From Politico: “People think we lose with Cruz, but we don’t lose everything,” said the operative, who opposes Trump and asked to speak anonymously. “He’s still a real Republican. We don’t lose the House and Senate with Cruz. We don’t lose our soul as a party and we can recover in four years and I’m not sure people think we can recover from Donald Trump.”
Said one high-level operative inside the Koch network: “He’s the devil you know.”
Indeed, many establishment Republicans would rather lose with Cruz and play a long 2020 game than risk having their party and conservative principles hijacked by Trump—a candidate they do not trust even as they recognize his political dexterity and the possibility that he could be just cagey enough to win on Election Day.
“Donald Trump is a centrist,” said Ron Kaufman, a close ally of Mitt Romney and Bush who lives in Massachusetts. “You may not like him, but policy-wise he’s a centrist. He’s between Cruz and Kasich. If Donald Trump is the nominee, he’ll be far more centrist in language than he has been.”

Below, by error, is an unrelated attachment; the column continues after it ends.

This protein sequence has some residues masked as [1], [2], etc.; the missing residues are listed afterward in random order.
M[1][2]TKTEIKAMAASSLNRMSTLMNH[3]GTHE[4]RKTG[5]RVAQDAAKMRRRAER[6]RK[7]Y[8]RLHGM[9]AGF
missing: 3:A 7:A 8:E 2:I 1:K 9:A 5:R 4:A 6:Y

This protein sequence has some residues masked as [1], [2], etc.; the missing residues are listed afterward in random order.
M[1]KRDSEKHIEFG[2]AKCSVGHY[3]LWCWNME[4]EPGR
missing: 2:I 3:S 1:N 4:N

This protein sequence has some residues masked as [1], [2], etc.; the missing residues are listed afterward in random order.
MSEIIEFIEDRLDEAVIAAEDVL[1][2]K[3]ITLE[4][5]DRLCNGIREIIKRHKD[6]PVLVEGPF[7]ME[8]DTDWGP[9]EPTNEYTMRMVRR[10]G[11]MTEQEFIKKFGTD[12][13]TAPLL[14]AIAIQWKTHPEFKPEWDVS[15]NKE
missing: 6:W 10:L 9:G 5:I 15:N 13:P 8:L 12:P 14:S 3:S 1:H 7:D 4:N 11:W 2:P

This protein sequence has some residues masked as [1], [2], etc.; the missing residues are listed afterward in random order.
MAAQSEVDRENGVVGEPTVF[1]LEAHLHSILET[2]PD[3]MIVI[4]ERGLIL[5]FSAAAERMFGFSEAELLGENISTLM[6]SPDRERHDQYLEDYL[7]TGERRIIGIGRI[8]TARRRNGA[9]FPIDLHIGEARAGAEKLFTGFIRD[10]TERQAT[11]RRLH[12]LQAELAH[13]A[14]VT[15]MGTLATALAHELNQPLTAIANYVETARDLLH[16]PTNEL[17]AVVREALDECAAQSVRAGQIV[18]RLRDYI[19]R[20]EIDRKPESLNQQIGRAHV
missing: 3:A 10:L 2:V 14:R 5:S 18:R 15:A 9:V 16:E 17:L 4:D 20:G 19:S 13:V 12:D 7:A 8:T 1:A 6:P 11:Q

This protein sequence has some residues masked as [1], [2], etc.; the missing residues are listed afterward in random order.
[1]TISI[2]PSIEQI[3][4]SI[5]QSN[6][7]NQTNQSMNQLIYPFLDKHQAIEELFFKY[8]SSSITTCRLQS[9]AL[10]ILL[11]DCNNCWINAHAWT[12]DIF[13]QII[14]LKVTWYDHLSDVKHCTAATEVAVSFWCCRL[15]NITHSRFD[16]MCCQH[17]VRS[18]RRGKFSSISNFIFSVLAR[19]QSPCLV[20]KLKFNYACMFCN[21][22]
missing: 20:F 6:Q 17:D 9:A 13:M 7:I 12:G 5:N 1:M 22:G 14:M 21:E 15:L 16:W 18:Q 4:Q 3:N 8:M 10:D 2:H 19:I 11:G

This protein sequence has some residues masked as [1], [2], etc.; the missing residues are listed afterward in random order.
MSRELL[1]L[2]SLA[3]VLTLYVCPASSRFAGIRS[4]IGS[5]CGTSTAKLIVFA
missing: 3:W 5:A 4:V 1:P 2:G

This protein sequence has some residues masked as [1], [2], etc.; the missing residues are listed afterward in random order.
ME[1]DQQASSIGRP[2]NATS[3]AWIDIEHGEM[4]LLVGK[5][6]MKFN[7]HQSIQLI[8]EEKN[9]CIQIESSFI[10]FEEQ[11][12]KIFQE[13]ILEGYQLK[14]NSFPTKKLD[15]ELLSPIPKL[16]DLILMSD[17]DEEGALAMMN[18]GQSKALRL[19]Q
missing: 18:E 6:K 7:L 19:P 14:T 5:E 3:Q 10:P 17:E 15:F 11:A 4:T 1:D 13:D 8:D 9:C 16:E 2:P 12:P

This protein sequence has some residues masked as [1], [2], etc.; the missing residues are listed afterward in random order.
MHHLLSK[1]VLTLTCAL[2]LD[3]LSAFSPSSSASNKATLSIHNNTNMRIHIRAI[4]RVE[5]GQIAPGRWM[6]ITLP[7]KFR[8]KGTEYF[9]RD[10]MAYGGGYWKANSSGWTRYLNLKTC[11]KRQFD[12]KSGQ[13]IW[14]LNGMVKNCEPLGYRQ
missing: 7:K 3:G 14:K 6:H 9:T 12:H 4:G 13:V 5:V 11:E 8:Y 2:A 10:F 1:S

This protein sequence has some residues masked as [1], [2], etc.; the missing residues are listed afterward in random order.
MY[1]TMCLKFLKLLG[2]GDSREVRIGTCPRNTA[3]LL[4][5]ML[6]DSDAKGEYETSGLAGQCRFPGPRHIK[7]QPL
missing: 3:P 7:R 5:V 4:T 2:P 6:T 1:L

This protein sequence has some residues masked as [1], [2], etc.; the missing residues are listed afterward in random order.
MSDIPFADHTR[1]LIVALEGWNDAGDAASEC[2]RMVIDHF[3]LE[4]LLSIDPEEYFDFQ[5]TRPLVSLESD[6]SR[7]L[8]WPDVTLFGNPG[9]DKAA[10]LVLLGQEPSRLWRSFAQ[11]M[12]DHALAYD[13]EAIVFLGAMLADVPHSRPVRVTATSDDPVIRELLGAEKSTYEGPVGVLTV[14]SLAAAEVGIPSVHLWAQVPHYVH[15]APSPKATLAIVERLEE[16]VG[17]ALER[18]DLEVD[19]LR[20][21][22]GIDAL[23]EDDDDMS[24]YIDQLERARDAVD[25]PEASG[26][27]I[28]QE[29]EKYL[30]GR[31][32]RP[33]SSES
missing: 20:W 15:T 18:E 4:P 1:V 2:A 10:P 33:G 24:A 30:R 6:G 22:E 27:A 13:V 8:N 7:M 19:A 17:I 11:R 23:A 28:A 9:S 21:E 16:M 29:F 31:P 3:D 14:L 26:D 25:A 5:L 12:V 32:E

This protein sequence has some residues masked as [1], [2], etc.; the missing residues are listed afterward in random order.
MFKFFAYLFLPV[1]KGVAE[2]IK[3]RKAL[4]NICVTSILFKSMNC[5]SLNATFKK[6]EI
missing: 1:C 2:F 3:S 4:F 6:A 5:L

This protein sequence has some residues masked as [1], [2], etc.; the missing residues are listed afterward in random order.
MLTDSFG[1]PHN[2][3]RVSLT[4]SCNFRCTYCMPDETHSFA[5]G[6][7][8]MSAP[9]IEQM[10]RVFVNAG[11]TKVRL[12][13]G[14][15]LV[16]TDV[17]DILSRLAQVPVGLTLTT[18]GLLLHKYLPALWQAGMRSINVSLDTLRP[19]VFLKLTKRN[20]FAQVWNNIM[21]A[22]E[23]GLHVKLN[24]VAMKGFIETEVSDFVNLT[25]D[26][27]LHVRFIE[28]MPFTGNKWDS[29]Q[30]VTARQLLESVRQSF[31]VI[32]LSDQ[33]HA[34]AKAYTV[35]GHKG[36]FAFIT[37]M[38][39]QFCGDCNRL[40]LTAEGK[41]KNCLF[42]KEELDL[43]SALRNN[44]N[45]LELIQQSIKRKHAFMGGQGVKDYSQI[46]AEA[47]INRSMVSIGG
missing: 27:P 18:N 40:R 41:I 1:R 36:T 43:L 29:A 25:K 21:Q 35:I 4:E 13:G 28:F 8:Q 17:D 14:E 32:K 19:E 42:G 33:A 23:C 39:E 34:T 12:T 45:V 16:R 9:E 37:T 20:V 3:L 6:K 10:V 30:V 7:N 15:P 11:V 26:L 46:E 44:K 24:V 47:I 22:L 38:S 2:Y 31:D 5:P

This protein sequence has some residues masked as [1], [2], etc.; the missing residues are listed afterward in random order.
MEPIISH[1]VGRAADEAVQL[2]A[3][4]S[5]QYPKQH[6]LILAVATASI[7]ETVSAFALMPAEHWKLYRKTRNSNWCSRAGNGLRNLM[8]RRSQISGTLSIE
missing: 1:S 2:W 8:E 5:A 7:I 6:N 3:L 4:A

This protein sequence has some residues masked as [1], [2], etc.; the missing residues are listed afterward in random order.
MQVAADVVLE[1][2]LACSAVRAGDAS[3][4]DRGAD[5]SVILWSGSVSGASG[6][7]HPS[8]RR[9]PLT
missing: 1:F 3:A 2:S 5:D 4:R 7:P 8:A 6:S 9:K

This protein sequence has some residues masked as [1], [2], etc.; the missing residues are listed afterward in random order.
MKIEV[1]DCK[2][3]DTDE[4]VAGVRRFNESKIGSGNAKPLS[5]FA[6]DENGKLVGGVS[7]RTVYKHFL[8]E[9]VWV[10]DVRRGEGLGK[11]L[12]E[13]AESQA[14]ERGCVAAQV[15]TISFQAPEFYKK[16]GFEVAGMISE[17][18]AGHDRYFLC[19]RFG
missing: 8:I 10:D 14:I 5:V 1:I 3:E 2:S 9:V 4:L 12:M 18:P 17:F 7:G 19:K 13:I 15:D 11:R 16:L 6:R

Trump’s repeated requests for the party to recognize the new voters he has drawn into the Republican fold and embrace the possibilities of his candidacy have yet to convince most establishment figures; many are taking steps to emphasize their still implicit opposition to him.
On Wednesday, Paul Ryan used a 30-minute speech to argue against Trump’s brand of divisive identity politics without mentioning the candidate by name, urging the country to “stay unified” and dismissing the notion “that we’re going to win the election by dividing people.” Meanwhile, a top RNC official was meeting privately with several high-level anti-Trump activists to explain what an open convention might look like.
And on Monday, Our Principles PAC, a group founded by establishment donors to oppose Trump, sent a tracker to shoot video footage of members of Congress showing up to meet with Trump in an effort to intimidate more rank-and-file Republicans from showing any openness to his candidacy. Suddenly, the party establishment, which has long been stymied by the Tea Party movement’s demands of ideological purity, now has its own litmus test in Trump, demanding nothing less than rejection of the current front-runner for the GOP’s presidential nomination.
“No one thought we would be here at this time,” said Austin Barbour, who ran Rick Perry’s super PAC until he quit last year and then backed Bush until he, too, quit, and is now casting his lot with Cruz.
The unifying factor among the establishment Republicans now begrudgingly coalescing behind Cruz is a deep, visceral revulsion to Trump: to his divisive demagoguery that is so unmoored from traditional conservative ideology and, many believe, the party’s and country’s bedrock values. It has little to do with Cruz, who has simply done better than anyone else in the first two months of the nomination process.